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Too slow… much too slow.

June 21, 2009

The long tradition of Soviet politicians involving themselves in the ways of the arts seems to continue.   Ilya Glazunov, an artist, earned some critique from Vladimir Putin on the length of a sword.  Gracefully, it seems the artist Glazunov agreed and promised to fix it.

This brought a smile to my face even if it shouldn’t have, because it reminded me of the infamous Muddle Instead of Music incident between Stalin and Shostakovich.  That thought eventually led to thinking about the deaths of artists during the Great Purge in Soviet Russia.

It shows they care?  The only examples of American politics getting involved in the arts have been related to obscenity:  Guiliani’s crusade against the dung covered Madonna, Burrough’s Naked Lunch (which celebrates its 50th birthday this year), Prince offending Tipper Gore, etc. 

Now – that’s not to say Putin’s critique (the sword was not realistically sized) was more substantial than these attacks, yet it did have to do with the art itself.  To critique art in a serious way is not exactly done… anywhere in our popular society.  Barack Obama once made an oblique comment about some of the themes in hip hop, if I recall.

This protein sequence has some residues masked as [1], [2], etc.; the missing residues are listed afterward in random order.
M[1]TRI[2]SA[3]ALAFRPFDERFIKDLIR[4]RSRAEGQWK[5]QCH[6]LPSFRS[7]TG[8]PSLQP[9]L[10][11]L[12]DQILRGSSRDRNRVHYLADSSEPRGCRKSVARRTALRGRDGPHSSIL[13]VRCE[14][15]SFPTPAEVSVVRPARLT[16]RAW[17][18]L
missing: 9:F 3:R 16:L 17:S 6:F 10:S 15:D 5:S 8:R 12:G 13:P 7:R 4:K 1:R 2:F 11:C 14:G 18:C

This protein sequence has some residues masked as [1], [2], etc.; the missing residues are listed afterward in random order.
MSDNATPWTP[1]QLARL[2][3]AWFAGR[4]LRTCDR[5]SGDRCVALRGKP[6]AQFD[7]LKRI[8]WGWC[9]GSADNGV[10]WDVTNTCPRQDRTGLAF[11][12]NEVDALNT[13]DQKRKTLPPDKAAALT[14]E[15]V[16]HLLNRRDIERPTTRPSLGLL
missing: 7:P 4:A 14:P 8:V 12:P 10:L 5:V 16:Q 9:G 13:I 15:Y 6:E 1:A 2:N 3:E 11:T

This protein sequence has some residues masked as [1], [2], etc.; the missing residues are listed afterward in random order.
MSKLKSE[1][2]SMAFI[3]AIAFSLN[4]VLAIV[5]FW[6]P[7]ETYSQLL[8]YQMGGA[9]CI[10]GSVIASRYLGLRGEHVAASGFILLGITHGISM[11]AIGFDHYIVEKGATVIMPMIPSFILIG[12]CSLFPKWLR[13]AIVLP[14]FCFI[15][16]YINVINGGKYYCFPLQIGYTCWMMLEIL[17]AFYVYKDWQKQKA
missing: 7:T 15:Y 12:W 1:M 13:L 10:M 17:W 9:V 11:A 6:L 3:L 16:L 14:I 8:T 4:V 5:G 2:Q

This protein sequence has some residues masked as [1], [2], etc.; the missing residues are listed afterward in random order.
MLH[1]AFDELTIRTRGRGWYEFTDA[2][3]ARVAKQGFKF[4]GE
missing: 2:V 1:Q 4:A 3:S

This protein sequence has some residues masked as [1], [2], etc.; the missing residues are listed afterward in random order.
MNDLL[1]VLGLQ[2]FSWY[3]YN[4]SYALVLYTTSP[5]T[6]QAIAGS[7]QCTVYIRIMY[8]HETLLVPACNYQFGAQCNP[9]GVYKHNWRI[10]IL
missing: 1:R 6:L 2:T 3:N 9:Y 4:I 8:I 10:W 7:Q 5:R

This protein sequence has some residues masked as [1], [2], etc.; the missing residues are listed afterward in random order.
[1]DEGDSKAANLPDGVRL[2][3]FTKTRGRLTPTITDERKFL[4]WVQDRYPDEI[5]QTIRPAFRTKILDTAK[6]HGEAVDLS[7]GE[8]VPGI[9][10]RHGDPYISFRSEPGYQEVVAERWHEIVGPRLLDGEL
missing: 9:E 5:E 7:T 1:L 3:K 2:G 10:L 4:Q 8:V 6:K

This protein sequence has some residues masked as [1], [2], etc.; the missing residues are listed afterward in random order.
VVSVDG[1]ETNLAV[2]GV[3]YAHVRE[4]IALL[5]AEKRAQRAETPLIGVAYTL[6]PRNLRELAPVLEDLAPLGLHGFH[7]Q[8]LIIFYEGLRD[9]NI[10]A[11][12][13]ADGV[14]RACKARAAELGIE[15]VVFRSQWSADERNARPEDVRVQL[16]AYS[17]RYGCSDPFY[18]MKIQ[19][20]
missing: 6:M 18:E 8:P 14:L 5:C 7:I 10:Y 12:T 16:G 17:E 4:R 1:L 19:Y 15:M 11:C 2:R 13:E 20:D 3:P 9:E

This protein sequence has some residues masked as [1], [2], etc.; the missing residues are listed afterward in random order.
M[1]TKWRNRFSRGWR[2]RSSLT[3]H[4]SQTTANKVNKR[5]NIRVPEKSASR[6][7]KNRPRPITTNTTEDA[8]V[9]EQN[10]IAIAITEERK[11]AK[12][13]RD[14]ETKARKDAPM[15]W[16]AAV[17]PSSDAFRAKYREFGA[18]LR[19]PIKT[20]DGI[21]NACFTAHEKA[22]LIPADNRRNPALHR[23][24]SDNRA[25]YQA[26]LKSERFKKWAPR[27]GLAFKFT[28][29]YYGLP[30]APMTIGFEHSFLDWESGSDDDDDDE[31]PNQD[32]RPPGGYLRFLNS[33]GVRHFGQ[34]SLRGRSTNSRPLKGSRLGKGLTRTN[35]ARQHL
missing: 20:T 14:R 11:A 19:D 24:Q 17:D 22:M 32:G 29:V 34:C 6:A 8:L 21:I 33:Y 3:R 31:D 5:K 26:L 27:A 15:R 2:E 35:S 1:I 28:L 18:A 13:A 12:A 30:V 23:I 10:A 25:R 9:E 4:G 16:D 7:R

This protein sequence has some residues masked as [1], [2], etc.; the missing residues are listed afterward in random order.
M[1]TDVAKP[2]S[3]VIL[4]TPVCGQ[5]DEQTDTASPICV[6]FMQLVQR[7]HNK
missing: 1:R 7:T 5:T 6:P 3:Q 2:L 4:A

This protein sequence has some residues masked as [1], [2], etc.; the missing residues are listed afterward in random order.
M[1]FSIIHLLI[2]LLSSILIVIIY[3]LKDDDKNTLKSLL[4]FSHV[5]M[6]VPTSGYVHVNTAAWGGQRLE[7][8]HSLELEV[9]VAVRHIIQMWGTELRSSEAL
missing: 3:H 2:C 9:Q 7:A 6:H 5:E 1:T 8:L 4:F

It might sound ridiculous, but public remarks like Putin probably generate more interest in the arts than a quiet night taking in a musical or ballet from the First Family.  Can you imagine if a politician in America took in a National Symphony Orchestra concert and when asked about it said “I think they took the first movement of the Mozart entirely too slow.”  It might dawn on an entire society that there are things to listen to in music. 

Just don’t kill any of us, please.

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